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Scanning incoming post

Scanning incoming post

I am keen to reduce the use of paper in the office but dont quite have the resources to use one of the all singing all dancing paperless packages.

At the moment we scan then destroy all of our old files and the ability to access old data quickly and easily is just fantastic, but at the moment we keep current files in good old paper format.

I bought a very good high quality scanner which we could also use to scan incoming correspondence easily - my question is if others do this hows the best way to file the documents. Our old files are simply saved as PDF documents in a file for each year eg
Fred Bloggs correspondence - 2007 with all letters re 2007 in that file in date order.

I cant quite see how we can easily scan and put each clients correspondence in a file but am probably missing the obvious.
LJ

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04th Feb 2008 08:43

Electronic files
Your approach is absolutely fine. A few extra points I'd make...

Reviewing data-files like this can be a bit of a trial compared to flicking through a paper file with your thumb. Have a look at:

QuickView Plus ( http://www.quickviewplus.com )
Directory Opus ( http://www.gpsoft.com.au )

They both offer a 'Windows Explorer' style tool, with the added benefit of high speed 'thumbnails' of the scanned documents.

Secondly - If you haven't done so already, try to apply a degree of security over the filing directories (limit deletion rights, and only allow a few people the option to add new dcuments).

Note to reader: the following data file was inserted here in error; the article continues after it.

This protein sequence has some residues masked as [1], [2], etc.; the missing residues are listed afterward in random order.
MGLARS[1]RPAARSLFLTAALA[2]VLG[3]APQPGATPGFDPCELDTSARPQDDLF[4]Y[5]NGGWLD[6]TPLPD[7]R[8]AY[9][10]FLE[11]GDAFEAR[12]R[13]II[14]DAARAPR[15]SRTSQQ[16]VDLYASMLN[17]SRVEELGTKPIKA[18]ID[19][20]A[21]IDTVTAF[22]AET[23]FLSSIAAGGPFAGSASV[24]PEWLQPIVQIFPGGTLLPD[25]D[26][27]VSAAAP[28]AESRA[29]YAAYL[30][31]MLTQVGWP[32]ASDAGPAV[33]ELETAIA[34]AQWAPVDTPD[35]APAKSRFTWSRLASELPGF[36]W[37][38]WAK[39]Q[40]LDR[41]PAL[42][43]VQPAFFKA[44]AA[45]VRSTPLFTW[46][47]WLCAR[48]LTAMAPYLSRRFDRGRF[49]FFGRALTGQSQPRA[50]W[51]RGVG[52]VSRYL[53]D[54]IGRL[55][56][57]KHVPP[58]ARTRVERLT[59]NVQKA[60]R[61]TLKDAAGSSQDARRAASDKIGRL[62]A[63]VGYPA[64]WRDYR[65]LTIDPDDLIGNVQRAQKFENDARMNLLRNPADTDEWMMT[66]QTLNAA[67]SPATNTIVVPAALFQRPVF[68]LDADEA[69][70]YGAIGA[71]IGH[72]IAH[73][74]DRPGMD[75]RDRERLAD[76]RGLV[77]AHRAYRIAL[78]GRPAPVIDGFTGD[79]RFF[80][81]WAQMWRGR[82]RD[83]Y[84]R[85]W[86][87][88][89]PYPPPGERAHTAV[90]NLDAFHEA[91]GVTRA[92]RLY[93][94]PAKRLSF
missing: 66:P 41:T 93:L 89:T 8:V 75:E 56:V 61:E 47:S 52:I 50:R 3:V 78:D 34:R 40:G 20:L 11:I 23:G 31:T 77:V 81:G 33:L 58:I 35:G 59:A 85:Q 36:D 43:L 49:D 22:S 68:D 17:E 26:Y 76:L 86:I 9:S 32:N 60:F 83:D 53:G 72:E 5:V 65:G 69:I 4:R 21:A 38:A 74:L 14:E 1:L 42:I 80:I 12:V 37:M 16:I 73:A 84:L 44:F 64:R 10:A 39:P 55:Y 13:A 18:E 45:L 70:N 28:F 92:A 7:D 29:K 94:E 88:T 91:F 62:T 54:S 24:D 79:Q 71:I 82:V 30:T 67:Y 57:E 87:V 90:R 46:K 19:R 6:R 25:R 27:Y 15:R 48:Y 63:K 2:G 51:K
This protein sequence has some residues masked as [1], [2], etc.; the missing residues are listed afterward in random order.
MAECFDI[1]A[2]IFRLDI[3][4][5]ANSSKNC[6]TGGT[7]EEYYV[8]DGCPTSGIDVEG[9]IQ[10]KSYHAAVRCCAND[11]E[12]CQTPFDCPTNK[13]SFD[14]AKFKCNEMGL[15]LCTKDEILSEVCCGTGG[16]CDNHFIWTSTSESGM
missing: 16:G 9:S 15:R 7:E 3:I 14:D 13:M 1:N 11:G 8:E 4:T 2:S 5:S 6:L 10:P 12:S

This isn't about disaster recovery (I'm assuming it's all backed up!) but about the credibility of the electronic files in the event of disputes or investigations. Almost all documents can be scanned and still retain legal admissibility in a court, but you could save yourself some hassle if you can demonstrate that your electronic filing system cannot easily be altered. (Note: Your PII Insurers may have an opinion on acceptable levels of security for scanned/shredded files).

Finally, scanning old files obviously offers huge advantages in terms of convenience, portablity, etc, but don't forget to implement a basic records management policy to ensure that (for example) you don't fall foul of the Data Protection Act by keeping files longer than you need them. Maintain an index of the old files (on Excel, a piece of paper, whatever), and make a note of when they can legally be permanently destroyed. If you have a genuine reason for keeping the files after that date, then fine - the key point is that you can show a formal process is taking place. Disk space is getting so cheap that its tempting to keep everything, but you're not supposed to!

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02nd Feb 2008 12:31

paperless office
try Paperport by Nuance.. use in 350 client practice..effective
price usa $199..
they have uk office in edinburgh. no detail sorry
but cheaper to buy US...(usual problem in Uk everything cost twice as mcuh ?)

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02nd Feb 2008 09:20

Scan to a folder seems like a good idea.
I do exactly the same as you - scan to PDF and then place in a folder with the client's name. All files are named with the date at the front in reverse order - eg. 20071225 (for Christmas day last year) plus the client name, in case the file gets lost on the computer.

I use a piece of software called "DevonthinkPro" to keep all the files in check - it scans the PDF files using OCR which means that the database of scans is searchable; it also manages folders and groups of files so that I can search for any particular piece of information very quickly. For less than £100 it is one of the best bit of software I have ever made. Unfortunately it is for Apple Mac only but I am sure that there are cheap options for a paperless office out there in the Windows community...try Google.

By the way it seems that all of the best solutions say that you should start your paperless system with your current stuff before trying to put your archive into a paperless system so perhaps you have it the wrong way around?

Good luck

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